Divorce mediation has become more popular in recent years, as it saves time and cost while also attempting to reduce emotional turmoil. While many have increasingly chosen mediation as an alternative to retaining two opposing attorneys and going through court proceedings, there still seems to be misunderstandings and “myths” about how mediation works. Such misunderstandings will lead people to avoid mediation while they can be benefit from it. By dispelling these mediation misconceptions, divorce mediation will be seen as a more viable option for more couples.

Mediation Myth #1
There’s a myth that in divorce mediation, the mediator makes the decisions as to what a reasonable agreement is. This is not the case. Divorce Mediators are not judges. A mediator’s role is what the title suggests: to mediate. Mediators want to resolve issues using compromises that both parties can feel comfortable with while not making final decisions. The couple has complete control over the ultimate agreement or settlement. If either party does not want something to happen, it will not happen. All decisions during divorce mediation will only occur if all parties agree to the terms.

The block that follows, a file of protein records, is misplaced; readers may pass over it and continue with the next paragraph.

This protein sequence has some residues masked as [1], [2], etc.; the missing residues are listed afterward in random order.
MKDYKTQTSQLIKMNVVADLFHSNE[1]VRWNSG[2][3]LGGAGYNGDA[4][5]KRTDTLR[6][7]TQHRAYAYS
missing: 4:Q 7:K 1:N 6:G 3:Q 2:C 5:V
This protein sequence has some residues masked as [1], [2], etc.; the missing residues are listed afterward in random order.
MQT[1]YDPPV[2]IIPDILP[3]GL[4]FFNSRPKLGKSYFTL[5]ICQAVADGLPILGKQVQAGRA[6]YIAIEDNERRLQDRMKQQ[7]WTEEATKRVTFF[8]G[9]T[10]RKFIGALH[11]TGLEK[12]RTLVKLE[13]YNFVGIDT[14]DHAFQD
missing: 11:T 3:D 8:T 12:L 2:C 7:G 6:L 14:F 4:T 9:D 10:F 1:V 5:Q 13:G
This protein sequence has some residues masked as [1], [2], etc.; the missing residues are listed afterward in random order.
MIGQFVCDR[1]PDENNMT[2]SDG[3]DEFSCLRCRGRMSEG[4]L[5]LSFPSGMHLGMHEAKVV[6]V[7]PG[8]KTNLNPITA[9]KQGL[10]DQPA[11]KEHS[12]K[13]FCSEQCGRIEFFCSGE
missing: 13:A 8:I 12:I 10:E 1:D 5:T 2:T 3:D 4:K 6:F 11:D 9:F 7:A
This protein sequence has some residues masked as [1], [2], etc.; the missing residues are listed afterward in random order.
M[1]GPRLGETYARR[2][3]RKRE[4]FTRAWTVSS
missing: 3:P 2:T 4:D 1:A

Mediation Myth #2
Many are concerned that they will not know what to do if they choose mediation. This is a completely reasonable concern when someone has control but doesn’t know how to approach the situation. There is an understandable concern that a wrong decision will be made. However, this is one of the mediator’s roles, to walk parties through the process keeping them both informed on everything they need to do or consider. If parties reach an obstacle during the negotiations, it is the mediator’s job to offer various compromises and alternatives that may solve the problem. The Mediator will be there to guide and address any question, or concern that may arise.

Mediation Myth #3
Another misconception is that mediation isn’t legally binding so the couple will still have to end up in court. This is far from the truth. At the end of mediation, a contract is written up and both parties sign it. This is a legally binding agreement and if a party does not abide by the agreement, they are in breach of a contract and they can be taken to court.

Mediation Myth #4
Finally, many people believe that only simple cases, meaning cases with no assets and no children can be settled with divorce mediation. This is not the case. Many high net worth couples or individuals with children can use mediation. The deciding factor is the degree of animosity and desire to destroy former spouse versus ability to see things fairly and reasonably for ex- spouse and kids.